As you may have seen broadcast late yesterday, the Governor has directed residents to stay at home, with the exception of a broad range of individuals classified across 16 “Essential Critical Infrastructure Sectors” and a number of exceptions for necessary daily activities that include access to food, prescriptions and health care.
We immediately reached out to the Administration to ask about the impact this new Executive Order would have on the recent legislation, Executive Orders and guidance directed specifically to schools. It was confirmed that the functions being performed by K-12 personnel under earlier direction will be considered among the essential sectors identified in the new statewide shelter-in-place order. As a result, this should not change any of the specific guidance issued Tuesday, which is substantially predicated upon each LEA’s ability to offer services, to the extent it is practicable and feasible.
Governor Newsom suggested that the effort to have citizens shelter-in-place would be enforced based upon social obligation and social pressure, as opposed to an order of enforcement by local authorities. It is notable that a substantial number of counties across the state have already implemented shelter-in-place orders, while school districts have continued to serve meals and work toward implementation of the Governor’s K-12 guidance.
The working relationship between the Governor and the State Superintendent has been remarkable. The guidance for the Governor’s Executive Order last week was jointly developed and presented by State Superintendent Thurmond and the CDE, along with key officials from the Governor’s Administration.
As we reported, the other significant order by the Governor this week was his order to suspend the federally required assessments this year and pursue a federal waiver from those requirements.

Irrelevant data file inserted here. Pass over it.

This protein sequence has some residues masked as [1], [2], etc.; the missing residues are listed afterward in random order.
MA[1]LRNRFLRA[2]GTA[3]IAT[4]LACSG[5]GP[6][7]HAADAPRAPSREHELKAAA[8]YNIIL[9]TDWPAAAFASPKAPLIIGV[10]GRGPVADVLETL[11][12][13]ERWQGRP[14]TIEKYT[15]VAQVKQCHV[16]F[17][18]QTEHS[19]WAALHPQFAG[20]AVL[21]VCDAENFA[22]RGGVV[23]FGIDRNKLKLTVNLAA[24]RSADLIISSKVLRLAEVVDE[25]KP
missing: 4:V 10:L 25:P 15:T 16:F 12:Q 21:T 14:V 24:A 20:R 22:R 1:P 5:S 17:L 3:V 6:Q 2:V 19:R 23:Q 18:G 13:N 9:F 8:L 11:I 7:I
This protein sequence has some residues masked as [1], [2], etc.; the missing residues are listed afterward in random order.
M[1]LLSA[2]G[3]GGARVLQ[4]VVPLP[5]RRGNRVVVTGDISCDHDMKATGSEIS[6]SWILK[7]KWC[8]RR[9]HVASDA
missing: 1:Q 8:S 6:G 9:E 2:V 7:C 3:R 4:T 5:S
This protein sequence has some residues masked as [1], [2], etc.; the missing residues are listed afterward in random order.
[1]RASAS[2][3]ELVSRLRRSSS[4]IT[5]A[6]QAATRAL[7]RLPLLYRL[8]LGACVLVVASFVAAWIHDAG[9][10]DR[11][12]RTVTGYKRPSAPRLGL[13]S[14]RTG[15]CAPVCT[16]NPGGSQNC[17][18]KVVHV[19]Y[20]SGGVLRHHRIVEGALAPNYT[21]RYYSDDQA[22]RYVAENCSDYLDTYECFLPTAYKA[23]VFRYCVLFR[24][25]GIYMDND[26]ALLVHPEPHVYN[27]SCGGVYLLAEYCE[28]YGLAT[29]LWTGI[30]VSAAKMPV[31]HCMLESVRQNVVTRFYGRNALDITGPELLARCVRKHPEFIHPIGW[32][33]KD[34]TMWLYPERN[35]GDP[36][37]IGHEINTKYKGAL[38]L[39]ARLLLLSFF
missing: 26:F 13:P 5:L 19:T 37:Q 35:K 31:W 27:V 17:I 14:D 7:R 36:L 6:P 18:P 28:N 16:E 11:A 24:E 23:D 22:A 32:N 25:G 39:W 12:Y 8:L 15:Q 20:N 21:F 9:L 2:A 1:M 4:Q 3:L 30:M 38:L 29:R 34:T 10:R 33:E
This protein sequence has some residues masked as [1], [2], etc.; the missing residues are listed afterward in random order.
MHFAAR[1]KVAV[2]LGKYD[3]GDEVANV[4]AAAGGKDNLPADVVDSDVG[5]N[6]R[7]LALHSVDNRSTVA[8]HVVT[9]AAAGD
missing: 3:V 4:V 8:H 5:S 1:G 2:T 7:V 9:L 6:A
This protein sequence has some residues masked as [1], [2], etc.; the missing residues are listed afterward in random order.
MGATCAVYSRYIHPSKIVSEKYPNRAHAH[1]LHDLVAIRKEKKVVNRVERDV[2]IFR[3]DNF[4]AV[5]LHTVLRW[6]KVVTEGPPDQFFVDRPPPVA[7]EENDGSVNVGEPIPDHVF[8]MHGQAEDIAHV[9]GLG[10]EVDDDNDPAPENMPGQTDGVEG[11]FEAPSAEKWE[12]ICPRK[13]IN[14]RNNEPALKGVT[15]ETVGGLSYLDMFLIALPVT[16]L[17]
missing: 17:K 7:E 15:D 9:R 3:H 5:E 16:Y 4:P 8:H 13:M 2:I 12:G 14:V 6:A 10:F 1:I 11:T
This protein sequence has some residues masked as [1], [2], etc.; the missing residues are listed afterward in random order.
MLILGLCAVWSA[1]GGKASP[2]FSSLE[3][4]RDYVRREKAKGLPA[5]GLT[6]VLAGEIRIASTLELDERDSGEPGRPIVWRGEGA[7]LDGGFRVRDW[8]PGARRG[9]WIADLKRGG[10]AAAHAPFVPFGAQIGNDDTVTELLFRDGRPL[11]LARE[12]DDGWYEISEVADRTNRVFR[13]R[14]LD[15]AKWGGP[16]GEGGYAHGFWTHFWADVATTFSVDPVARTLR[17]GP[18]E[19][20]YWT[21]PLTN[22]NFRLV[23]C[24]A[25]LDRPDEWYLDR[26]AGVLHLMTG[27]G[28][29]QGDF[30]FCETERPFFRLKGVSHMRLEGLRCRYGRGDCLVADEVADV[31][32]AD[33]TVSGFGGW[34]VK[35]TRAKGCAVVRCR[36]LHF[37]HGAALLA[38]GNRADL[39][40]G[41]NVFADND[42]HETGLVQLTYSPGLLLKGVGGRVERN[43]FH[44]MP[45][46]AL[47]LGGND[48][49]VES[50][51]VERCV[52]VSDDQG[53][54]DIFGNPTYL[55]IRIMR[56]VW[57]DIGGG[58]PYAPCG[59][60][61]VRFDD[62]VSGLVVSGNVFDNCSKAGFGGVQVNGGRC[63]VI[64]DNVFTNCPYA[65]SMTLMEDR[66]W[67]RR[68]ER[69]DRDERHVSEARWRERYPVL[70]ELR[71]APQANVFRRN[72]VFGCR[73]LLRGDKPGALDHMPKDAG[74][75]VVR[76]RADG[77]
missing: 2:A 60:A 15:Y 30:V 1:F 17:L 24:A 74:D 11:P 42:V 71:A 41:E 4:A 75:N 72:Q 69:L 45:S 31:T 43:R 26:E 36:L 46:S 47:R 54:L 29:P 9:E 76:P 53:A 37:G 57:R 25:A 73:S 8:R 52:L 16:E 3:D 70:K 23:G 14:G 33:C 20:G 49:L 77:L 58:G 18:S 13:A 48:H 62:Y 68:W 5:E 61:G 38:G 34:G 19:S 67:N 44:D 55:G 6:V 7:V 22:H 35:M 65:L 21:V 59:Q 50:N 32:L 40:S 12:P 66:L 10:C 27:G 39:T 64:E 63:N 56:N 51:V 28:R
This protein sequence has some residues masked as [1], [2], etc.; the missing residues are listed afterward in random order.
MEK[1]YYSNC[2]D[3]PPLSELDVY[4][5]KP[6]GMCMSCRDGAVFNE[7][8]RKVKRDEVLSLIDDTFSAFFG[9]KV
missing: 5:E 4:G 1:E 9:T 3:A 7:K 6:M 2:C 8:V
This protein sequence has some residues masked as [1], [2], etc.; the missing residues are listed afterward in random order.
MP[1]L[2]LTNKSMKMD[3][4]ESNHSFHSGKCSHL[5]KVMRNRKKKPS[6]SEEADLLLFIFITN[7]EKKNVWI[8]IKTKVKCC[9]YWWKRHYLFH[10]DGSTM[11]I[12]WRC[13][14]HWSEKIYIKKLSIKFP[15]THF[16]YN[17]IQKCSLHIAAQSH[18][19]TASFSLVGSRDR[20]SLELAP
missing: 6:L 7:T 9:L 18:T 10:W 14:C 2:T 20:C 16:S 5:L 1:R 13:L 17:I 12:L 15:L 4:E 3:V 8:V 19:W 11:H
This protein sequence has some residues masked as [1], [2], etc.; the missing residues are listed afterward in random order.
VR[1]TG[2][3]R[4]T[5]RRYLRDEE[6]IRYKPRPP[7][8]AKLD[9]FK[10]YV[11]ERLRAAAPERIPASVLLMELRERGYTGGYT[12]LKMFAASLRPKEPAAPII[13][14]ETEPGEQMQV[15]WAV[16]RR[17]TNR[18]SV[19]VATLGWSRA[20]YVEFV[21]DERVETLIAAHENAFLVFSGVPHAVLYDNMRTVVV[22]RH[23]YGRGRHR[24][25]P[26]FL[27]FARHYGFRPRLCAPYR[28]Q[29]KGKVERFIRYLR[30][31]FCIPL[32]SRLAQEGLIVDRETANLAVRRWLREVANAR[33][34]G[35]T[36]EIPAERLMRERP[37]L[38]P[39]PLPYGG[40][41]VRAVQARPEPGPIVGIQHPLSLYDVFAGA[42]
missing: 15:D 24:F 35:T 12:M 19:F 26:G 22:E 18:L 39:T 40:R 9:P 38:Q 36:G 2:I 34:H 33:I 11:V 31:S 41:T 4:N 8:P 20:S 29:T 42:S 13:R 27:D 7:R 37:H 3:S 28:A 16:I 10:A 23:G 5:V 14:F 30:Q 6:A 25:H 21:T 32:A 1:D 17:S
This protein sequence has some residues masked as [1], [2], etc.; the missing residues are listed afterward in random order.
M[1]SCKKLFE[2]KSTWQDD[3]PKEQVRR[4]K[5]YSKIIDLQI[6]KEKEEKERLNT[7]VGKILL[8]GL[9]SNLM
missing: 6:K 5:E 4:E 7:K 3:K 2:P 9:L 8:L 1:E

There are a number of key issues that we are continuing to pursue on behalf of K-12 education clients including:
- Coordinating with CDE’s Department of Nutrition Services in advocating the U.S. Secretary of Agriculture provide waivers on a number of crucial issues that impact our ability to provide meals, help clear away burdensome regulations and potential penalties, and to secure appropriate funding for feeding kids.
- Organizing advocacy efforts by school agencies to urge the U.S. Department of Education and the Office of Special Education and Rehabilitative Services (OSERS) for waivers related to special education mandates that simply cannot be met when schools are closed.
- Drawing attention of State leaders to the need for balance between a district’s governance team to act decisively to serve the well-being of students and the importance of collaboration with our union partners. The current crisis demands a collective, unified effort by educators, which has been the case throughout most of the state. There are some instances of this crisis being exploited for economic gain that have been raised with the Governor’s team.
We will keep you informed of further developments on these and other issues that emerge over the coming days.
Kevin Gordon, President
Capitol Advisors Group, LLC